“When one’s expectations are reduced to zero, one really appreciates everything one does have.” Stephen Hawking

  8. I love this! Even after making traveling a priority (what I tell people they have to do first in order to travel more) there is a lot of planning and sacrifice that goes into it! I work for myself and might spend a weekend working at home in order to enjoy the next week off. I think outsiders looking in don’t always realize what it takes to travel frequently. It’s not for everyone and I appreciate this post highlighting the behind the scenes! 🙂
    Steph

    1. Hi Steph! I completely agree with you. Traveling takes a lot of time, planning, sleepless nights and sacrifices but I wouldn’t have it any other way. It’s especially hard when working full time, but it’s not impossible. When I worked full time I traveled every chance I could, but it’s much nicer to have more flexibility. I hope to one day work for myself like you do, and I am working hard towards that goal. It’s great to know that there are other people doing the same and it helps me keep going. Thank you for sharing that!
      Cheers,
      Laura

  9. Really enjoyed reading your blog Laura 🙂 I am not sure if it’s because I am a Gemini, but I like to flip flop between traveling/exploring and staying at home and working. So currently am pursuing a life that is split between being a physician and being a photographer. I have found that in doing so I am able to enjoy both parts of my life more. After traveling for several days I begin to crave my tempurepedic bed and as you put it Venti Caramel Fat Free Sugarless Soy Foam Chocolate Frappuchino 🙂 After spending some days at home I feel the call of the wild and have to strap on my backpack and head off to explore some place I have not been to before. In this cosmos of ying and yang, am finding my moments of zen :))

    1. Hi Sapna! It sounds like you have found the perfect balance in life between achieving career goals and personal goals. I spent so much time focused on my fiance career that I let the “fun” slip out of my life, so I am working on getting that part of my life back. Just like you, after a few days of camping and traveling, I crave the comforts of home as well. Hey, nothing wrong with that! : ) And when I spend a few days at home I am itching for a new adventure. Life is all about finding that perfect balance of things that bring us joy.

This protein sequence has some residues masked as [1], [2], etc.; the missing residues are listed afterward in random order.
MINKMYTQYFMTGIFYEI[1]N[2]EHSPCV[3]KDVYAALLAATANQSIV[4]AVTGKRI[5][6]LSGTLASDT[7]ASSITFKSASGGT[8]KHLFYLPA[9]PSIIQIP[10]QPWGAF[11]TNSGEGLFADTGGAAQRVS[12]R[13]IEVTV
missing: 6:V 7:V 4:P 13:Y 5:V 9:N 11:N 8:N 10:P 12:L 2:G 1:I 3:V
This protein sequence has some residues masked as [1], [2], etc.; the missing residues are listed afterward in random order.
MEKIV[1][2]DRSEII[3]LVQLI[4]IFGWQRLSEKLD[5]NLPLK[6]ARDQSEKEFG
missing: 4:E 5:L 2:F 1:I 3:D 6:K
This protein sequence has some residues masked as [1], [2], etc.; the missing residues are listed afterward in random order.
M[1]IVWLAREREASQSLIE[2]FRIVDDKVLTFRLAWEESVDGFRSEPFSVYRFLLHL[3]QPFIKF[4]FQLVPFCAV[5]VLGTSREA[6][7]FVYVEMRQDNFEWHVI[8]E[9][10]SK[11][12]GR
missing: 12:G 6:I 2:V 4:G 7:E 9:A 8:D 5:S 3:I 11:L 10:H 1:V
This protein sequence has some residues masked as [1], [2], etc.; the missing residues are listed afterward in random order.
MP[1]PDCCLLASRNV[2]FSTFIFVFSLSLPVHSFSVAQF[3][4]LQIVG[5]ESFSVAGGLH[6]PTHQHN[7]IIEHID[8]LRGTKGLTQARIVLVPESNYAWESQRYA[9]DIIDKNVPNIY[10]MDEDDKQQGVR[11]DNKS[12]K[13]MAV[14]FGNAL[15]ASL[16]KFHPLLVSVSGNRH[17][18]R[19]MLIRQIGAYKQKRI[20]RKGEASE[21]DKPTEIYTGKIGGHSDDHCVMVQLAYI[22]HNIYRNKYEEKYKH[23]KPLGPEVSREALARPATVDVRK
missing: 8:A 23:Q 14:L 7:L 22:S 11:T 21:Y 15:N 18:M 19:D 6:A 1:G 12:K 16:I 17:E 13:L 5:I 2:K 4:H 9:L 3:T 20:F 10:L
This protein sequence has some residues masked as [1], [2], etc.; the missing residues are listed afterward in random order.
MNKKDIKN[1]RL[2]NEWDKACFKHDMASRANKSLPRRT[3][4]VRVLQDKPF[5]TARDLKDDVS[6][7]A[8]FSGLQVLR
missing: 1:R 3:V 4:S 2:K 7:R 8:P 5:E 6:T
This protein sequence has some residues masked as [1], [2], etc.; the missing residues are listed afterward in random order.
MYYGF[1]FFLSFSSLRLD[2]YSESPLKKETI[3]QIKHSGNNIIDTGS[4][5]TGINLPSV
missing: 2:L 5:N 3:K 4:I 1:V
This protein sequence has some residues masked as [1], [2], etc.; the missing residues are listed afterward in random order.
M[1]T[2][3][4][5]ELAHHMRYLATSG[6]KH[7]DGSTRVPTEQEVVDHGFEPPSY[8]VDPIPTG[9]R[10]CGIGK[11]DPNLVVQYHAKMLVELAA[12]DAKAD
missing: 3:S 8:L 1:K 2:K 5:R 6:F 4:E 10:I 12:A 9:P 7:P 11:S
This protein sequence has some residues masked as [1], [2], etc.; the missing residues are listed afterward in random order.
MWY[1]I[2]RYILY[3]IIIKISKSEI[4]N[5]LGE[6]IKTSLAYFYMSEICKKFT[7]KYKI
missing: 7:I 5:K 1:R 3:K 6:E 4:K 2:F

Cheers,
      Laura

    1. Hi, Peter! Right now I am just living off my savings. In the section “SAVE” I mentioned how I was saving for a while until I was ready to take time off work. While I am hoping to start an online business in the near future, for now, I am just relying on my savings. Hope this helps!

  10. Hi Laura

    I found this website after the IG account followed mine, and stumbled across this article. This is probably the most inspiring and realistic article I read about full time travelling, as many of the other ones gave off a false perception of it being very easy. I aspire to be a travel videographer right after graduation next spring, but this gave me a good reality check of the finances i need to buckle down on and the students loans that still need to be repaid. Thanks for sharing your tips on how to achieve these goals, cheers!

    1. Hi Karen,

      Thank you for your comment! I think everyone can potentially travel full-time at least for a little while, but so often today because of social media we think it’s so easy and glamorous. What we often don’t see behind all those perfect pictures on Instagram is years of hard work, sweat, and sacrifices. Unless you already have a way to make income from social media, photography or videos before starting to travel, those first years can be tough. But with the right plan and saving ahead of time, it doesn’t have to be. Good luck to you in your travel journey! Best, Laura

  11. Hey Laura, thanks for this enlightening and truthful write up of your experience of Travelling full time. Me and my partner are planning to quit our jobs this June 2017 and planning to travel the unbeaten path of Southeast Asia for 2 years. But hopefully we don’t need to come back to work and continue exploring the world or find something meaning to do and finance this travel. Wish us luck. Regards, Jon

    1. Hi, Jon! That is so awesome! I do wish you all the best in your travels to come : ) I am in the same boat as you right now. I left my job to travel for a few years and I am financing my travels purely on my savings, but I hope to find something meaningful to do or other ways to finance my travels along the way. All the best to you and your partner! Cheers, Laura